I am taking a leave of absence from this blog for the next few weeks while I do some traveling. From June 27 to July 5, I’ll be taking part in the 1st T.S. Eliot International Summer School in London, organized by Professor Ronald Schuchard “to provide research training for the new generation of Eliot scholars.”
Schuchard is the author of Eliot’s Dark Angel (Oxford UP, 2001), one of my favorite studies of the poet. He concluded that book with an impassioned call for 21st century critical editions of Eliot's work, predicting that “we are at the threshold of a new textual age for organizing and presenting Eliot’s texts.” His words now seem prophetic. Four major publications, guaranteed to revolutionize the study of one of the 20th century’s most influential literary figures, are currently in progress:
1. A revised edition of The Letters of T.S. Eliot, Vol. 1 (1910 – 1922) is being prepared for release in the fall. Two additional volumes of letters, covering the years 1922 – 1928, are also expected within the next year.
2. A two-volume critical edition of Eliot’s Complete Poems is scheduled for release in 2012.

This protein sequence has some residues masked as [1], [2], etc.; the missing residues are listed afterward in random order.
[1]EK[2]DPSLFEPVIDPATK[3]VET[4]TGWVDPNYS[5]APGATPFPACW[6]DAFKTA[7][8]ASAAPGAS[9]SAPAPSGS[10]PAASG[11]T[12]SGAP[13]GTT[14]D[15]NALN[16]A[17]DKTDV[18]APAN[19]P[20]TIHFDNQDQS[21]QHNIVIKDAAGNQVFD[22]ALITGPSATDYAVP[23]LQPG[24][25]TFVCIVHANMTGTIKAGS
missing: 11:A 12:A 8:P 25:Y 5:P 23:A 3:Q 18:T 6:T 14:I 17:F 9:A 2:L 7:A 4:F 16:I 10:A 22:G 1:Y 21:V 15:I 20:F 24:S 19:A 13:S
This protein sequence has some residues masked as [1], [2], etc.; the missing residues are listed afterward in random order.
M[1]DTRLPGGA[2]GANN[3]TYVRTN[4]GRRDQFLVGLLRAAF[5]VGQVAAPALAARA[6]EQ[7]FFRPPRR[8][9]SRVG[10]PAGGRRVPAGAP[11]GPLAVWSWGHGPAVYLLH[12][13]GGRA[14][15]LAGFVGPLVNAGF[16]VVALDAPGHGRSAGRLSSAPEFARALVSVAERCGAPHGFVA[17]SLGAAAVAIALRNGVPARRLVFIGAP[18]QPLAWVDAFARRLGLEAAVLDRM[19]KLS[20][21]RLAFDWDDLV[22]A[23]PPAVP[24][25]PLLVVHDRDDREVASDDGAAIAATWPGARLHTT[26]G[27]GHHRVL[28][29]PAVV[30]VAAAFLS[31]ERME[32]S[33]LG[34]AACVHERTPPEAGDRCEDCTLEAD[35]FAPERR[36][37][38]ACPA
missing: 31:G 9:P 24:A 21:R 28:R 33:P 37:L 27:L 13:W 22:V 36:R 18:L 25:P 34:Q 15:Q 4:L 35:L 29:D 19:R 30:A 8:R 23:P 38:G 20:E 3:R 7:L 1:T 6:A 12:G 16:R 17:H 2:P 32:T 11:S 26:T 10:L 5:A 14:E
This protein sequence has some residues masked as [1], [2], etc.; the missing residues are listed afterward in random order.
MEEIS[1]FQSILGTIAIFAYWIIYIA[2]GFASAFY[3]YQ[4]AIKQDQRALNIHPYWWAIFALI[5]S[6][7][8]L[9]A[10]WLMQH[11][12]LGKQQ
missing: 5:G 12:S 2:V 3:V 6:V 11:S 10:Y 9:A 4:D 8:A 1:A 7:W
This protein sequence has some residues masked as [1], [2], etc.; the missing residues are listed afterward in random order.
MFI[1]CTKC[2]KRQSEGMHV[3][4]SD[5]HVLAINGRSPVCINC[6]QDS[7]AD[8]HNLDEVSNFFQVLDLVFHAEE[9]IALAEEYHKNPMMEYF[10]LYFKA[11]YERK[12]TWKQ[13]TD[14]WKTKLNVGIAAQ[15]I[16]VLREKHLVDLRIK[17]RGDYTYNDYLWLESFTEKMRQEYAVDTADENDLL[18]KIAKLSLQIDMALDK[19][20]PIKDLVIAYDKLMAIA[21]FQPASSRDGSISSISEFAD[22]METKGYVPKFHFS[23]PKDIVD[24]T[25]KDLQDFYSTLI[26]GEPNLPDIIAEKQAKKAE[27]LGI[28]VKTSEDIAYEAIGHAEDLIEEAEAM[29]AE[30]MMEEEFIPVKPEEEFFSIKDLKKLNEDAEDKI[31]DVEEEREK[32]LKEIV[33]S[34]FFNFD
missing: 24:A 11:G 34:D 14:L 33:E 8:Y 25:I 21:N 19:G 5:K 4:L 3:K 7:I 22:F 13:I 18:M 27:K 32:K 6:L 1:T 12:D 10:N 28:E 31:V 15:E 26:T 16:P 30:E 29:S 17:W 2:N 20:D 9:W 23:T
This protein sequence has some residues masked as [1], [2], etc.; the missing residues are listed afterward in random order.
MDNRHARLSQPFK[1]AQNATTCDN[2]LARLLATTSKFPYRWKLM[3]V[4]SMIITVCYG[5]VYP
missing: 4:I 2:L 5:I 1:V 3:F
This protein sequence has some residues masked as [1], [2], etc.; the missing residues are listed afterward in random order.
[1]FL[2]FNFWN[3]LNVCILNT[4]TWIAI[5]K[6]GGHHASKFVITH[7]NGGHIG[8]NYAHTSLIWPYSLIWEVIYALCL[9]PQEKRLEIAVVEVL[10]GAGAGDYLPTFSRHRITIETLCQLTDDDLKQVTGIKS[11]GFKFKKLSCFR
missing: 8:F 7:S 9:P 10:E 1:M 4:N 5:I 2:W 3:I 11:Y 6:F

3. A two-volume critical edition of Eliot’s Complete Plays is scheduled for 2014.
4. A seven-volume edition of Eliot’s Complete Prose (including countless uncollected essays and articles) is in the works and the first two volumes are expected in 2012.
There has also been some new activity on the audio books front. Ralph Fiennes recently recorded a reading of Eliot's masterpiece Four Quartets, which should be available in July. In short, it is a very exciting time to be an Eliot enthusiast and I'm sure that there's more news on the horizon.
For now, let me point you toward a book review I just wrote for the latest issue of the e-journal The Modest Proposal (which I’m told will be published any day now) and leave you with the promise of some BIG upcoming news about my Nightmares in Red, White and Blue documentary.